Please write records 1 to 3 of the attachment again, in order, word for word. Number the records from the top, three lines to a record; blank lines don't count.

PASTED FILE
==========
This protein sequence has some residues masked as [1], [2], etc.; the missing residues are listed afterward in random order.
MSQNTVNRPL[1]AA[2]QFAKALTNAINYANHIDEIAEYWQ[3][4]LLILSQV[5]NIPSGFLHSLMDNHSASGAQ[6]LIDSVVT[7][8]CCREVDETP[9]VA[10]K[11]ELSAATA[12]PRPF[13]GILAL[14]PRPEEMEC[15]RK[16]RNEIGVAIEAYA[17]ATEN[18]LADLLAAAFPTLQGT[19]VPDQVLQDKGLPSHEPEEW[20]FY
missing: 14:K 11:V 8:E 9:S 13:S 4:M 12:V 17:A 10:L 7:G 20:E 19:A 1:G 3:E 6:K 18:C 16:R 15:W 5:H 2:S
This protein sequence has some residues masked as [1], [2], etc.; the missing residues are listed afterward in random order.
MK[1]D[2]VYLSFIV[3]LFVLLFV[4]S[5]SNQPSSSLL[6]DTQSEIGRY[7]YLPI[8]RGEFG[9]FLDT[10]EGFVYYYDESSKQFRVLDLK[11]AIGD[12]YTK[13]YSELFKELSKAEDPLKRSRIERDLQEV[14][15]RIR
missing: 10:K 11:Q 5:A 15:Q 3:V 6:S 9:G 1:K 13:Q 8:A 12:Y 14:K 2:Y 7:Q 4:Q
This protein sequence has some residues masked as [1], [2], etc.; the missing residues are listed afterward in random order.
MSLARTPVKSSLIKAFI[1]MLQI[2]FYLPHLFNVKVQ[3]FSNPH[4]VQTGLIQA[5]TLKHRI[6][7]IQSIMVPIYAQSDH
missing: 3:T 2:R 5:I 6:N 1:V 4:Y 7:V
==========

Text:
This protein sequence has some residues masked as [1], [2], etc.; the missing residues are listed afterward in random order.
MSQNTVNRPL[1]AA[2]QFAKALTNAINYANHIDEIAEYWQ[3][4]LLILSQV[5]NIPSGFLHSLMDNHSASGAQ[6]LIDSVVT[7][8]CCREVDETP[9]VA[10]K[11]ELSAATA[12]PRPF[13]GILAL[14]PRPEEMEC[15]RK[16]RNEIGVAIEAYA[17]ATEN[18]LADLLAAAFPTLQGT[19]VPDQVLQDKGLPSHEPEEW[20]FY
missing: 14:K 11:V 8:E 9:S 13:S 4:M 12:V 17:A 10:L 7:G 20:E 19:A 1:G 3:E 6:K 18:C 16:R 15:W 5:H 2:S
This protein sequence has some residues masked as [1], [2], etc.; the missing residues are listed afterward in random order.
MK[1]D[2]VYLSFIV[3]LFVLLFV[4]S[5]SNQPSSSLL[6]DTQSEIGRY[7]YLPI[8]RGEFG[9]FLDT[10]EGFVYYYDESSKQFRVLDLK[11]AIGD[12]YTK[13]YSELFKELSKAEDPLKRSRIERDLQEV[14][15]RIR
missing: 10:K 11:Q 5:A 15:Q 3:V 6:S 9:G 1:K 13:Q 8:A 12:Y 14:K 2:Y 7:Q 4:Q
This protein sequence has some residues masked as [1], [2], etc.; the missing residues are listed afterward in random order.
MSLARTPVKSSLIKAFI[1]MLQI[2]FYLPHLFNVKVQ[3]FSNPH[4]VQTGLIQA[5]TLKHRI[6][7]IQSIMVPIYAQSDH
missing: 3:T 2:R 5:I 6:N 1:V 4:Y 7:V